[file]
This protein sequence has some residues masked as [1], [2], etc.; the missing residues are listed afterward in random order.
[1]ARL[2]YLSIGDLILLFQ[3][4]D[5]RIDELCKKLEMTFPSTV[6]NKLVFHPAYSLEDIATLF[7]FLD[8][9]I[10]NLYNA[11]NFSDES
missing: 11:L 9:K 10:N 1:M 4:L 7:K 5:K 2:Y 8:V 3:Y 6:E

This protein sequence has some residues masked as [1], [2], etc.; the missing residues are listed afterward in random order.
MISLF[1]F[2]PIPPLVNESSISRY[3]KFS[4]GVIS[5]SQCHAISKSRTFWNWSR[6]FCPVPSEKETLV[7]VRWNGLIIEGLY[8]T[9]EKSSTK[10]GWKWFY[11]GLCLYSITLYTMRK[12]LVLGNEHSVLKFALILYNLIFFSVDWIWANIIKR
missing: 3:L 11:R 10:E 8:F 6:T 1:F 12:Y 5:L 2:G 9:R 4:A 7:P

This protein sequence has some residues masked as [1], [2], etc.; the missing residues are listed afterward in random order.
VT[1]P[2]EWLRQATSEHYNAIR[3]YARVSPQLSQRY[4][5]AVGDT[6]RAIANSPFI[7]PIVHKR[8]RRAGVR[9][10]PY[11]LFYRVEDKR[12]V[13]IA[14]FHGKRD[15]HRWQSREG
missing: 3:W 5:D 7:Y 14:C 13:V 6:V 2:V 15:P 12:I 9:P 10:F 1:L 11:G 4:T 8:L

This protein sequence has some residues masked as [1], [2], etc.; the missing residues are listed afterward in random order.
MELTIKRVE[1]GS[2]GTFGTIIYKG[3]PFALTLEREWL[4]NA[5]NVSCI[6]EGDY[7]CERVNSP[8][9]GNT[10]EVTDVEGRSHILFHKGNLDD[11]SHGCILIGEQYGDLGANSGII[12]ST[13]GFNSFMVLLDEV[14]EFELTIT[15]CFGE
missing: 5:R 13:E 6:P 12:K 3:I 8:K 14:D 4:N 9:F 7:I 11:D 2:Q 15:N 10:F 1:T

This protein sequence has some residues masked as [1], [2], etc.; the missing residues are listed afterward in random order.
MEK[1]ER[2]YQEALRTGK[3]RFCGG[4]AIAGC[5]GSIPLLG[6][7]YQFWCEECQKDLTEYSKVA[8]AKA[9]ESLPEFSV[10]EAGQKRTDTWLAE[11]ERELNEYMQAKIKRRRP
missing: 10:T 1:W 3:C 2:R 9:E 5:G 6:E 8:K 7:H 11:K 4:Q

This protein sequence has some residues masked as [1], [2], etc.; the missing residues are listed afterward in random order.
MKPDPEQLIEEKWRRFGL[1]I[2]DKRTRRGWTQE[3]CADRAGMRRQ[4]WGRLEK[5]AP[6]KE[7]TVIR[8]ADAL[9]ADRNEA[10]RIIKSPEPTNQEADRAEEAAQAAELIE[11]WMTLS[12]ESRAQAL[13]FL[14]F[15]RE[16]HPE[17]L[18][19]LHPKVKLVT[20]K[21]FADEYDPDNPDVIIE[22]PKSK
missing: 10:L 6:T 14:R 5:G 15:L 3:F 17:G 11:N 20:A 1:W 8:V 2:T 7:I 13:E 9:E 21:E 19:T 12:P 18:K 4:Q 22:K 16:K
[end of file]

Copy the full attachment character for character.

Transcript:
This protein sequence has some residues masked as [1], [2], etc.; the missing residues are listed afterward in random order.
[1]ARL[2]YLSIGDLILLFQ[3][4]D[5]RIDELCKKLEMTFPSTV[6]NKLVFHPAYSLEDIATLF[7]FLD[8][9]I[10]NLYNA[11]NFSDES
missing: 11:L 9:K 10:N 1:M 4:L 7:K 5:K 2:Y 8:V 3:Y 6:E

This protein sequence has some residues masked as [1], [2], etc.; the missing residues are listed afterward in random order.
MISLF[1]F[2]PIPPLVNESSISRY[3]KFS[4]GVIS[5]SQCHAISKSRTFWNWSR[6]FCPVPSEKETLV[7]VRWNGLIIEGLY[8]T[9]EKSSTK[10]GWKWFY[11]GLCLYSITLYTMRK[12]LVLGNEHSVLKFALILYNLIFFSVDWIWANIIKR
missing: 3:L 11:R 10:E 8:F 6:T 1:F 12:Y 5:L 2:G 9:R 4:A 7:P

This protein sequence has some residues masked as [1], [2], etc.; the missing residues are listed afterward in random order.
VT[1]P[2]EWLRQATSEHYNAIR[3]YARVSPQLSQRY[4][5]AVGDT[6]RAIANSPFI[7]PIVHKR[8]RRAGVR[9][10]PY[11]LFYRVEDKR[12]V[13]IA[14]FHGKRD[15]HRWQSREG
missing: 3:W 5:D 7:Y 14:C 13:V 6:V 2:V 15:P 12:I 9:P 10:F 1:L 11:G 4:T 8:L

This protein sequence has some residues masked as [1], [2], etc.; the missing residues are listed afterward in random order.
MELTIKRVE[1]GS[2]GTFGTIIYKG[3]PFALTLEREWL[4]NA[5]NVSCI[6]EGDY[7]CERVNSP[8][9]GNT[10]EVTDVEGRSHILFHKGNLDD[11]SHGCILIGEQYGDLGANSGII[12]ST[13]GFNSFMVLLDEV[14]EFELTIT[15]CFGE
missing: 5:R 13:E 6:P 12:K 3:I 8:K 14:D 4:N 9:F 7:I 11:D 2:Q 15:N 10:F 1:T

This protein sequence has some residues masked as [1], [2], etc.; the missing residues are listed afterward in random order.
MEK[1]ER[2]YQEALRTGK[3]RFCGG[4]AIAGC[5]GSIPLLG[6][7]YQFWCEECQKDLTEYSKVA[8]AKA[9]ESLPEFSV[10]EAGQKRTDTWLAE[11]ERELNEYMQAKIKRRRP
missing: 10:T 1:W 3:C 2:R 9:E 5:G 6:E 8:K 7:H 11:K 4:Q

This protein sequence has some residues masked as [1], [2], etc.; the missing residues are listed afterward in random order.
MKPDPEQLIEEKWRRFGL[1]I[2]DKRTRRGWTQE[3]CADRAGMRRQ[4]WGRLEK[5]AP[6]KE[7]TVIR[8]ADAL[9]ADRNEA[10]RIIKSPEPTNQEADRAEEAAQAAELIE[11]WMTLS[12]ESRAQAL[13]FL[14]F[15]RE[16]HPE[17]L[18][19]LHPKVKLVT[20]K[21]FADEYDPDNPDVIIE[22]PKSK
missing: 10:L 6:T 14:R 5:G 15:L 3:F 17:G 11:N 20:A 1:W 8:V 2:T 7:I 13:E 9:E 21:E 19:T 12:P 18:K 4:Q 22:K 16:K